Asked four times whether she had known of the in-flight malfunction she refused to answer.
Speaking on the BBC's Andrew Marr Show she said: "I have absolute faith in our Trident missiles. When I made that speech in the House of Commons, what we were talking about was whether or not we should renew our Trident, whether or not we should have Trident missiles and an independent nuclear deterrent in the future."
Pressed by Mr Marr, who said, "Did you know that it had happened?" Ms May said: "I think we should defend our country."
Mr Marr asked: "This is a very serious incident. Did you know about it?"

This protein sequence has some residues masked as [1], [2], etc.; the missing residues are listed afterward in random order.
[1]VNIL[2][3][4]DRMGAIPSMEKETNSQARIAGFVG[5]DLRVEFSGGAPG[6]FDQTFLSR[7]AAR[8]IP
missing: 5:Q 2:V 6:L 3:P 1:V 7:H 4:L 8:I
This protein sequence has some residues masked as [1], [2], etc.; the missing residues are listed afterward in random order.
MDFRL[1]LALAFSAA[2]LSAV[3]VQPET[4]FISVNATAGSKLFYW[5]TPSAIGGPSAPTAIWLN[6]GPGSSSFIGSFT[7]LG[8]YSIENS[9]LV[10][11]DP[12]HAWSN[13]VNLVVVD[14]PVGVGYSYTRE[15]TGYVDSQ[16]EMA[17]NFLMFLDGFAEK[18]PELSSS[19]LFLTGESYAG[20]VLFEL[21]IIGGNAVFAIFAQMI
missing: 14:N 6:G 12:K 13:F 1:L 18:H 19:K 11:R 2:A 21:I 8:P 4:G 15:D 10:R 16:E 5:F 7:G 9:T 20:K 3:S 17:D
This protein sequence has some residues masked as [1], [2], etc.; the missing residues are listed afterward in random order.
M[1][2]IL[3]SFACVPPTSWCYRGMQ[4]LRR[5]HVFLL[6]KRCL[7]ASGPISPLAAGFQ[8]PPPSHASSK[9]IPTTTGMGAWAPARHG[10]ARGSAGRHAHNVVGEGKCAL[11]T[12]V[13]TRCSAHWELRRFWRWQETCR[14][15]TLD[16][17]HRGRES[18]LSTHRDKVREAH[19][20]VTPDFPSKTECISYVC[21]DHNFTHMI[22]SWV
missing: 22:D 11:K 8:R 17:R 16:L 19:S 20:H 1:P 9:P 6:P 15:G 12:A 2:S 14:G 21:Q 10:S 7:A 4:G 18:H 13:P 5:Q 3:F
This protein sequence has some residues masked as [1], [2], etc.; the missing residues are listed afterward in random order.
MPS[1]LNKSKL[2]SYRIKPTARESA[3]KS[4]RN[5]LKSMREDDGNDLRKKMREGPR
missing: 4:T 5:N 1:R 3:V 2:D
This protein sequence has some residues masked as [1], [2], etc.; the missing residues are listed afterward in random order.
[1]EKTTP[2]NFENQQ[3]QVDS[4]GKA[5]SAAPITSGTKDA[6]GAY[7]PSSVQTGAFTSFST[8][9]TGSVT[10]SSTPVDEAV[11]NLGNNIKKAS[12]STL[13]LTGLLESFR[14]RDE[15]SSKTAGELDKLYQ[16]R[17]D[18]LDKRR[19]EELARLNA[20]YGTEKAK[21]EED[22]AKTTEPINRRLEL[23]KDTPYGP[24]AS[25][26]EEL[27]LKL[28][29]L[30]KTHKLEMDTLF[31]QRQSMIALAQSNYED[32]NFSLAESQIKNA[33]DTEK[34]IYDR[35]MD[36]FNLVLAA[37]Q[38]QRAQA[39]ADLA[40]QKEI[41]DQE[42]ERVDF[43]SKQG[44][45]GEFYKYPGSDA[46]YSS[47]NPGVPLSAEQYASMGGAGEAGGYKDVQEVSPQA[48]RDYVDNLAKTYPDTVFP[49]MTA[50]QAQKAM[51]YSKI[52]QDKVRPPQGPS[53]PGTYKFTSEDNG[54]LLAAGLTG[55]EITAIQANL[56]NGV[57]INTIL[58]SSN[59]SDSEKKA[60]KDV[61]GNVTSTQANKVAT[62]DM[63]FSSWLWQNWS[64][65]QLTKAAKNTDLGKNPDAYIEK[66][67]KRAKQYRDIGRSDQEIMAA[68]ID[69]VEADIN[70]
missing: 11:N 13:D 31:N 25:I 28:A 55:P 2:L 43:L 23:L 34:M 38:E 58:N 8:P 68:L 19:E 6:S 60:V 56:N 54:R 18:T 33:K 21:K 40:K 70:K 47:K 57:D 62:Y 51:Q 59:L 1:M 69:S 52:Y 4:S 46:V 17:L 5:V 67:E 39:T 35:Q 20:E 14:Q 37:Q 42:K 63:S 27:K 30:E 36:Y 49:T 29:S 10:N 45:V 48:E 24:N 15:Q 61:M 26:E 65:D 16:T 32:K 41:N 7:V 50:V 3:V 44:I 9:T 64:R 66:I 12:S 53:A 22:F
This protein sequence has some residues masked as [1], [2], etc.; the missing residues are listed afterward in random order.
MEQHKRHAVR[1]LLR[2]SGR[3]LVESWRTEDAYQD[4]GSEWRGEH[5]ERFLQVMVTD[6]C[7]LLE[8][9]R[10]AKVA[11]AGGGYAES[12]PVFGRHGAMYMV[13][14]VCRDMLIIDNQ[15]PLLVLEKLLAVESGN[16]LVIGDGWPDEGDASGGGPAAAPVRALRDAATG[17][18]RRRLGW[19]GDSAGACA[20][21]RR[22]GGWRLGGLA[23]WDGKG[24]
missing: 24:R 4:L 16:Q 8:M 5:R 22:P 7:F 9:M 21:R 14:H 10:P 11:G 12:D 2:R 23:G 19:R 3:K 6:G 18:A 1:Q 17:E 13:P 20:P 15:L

Ms May again skirted the issue and did not give a yes-or-no answer.
"Prime Minister, did you know?" Mr Marr asked.
Ms May said: "There are tests that take place all the time, regularly, for our nuclear deterrent."
Finally Mr Marr conceded: "I'm not going to get an answer."
The wayward Trident missile was reportedly unarmed at the time of the malfunction, which occurred shortly after it was launched by the submarine HMS Vengeance off the coast of Florida last June. The Commons voted to renew the nuclear deterrent in July.
It was intended to be fired 5,600 miles to a sea target off the west coast of Africa but may have veered off towards America instead.
A source told the Sunday Times: "There was a major panic at the highest level of government and the military after the first test of our nuclear deterrent in four years ended in disastrous failure."
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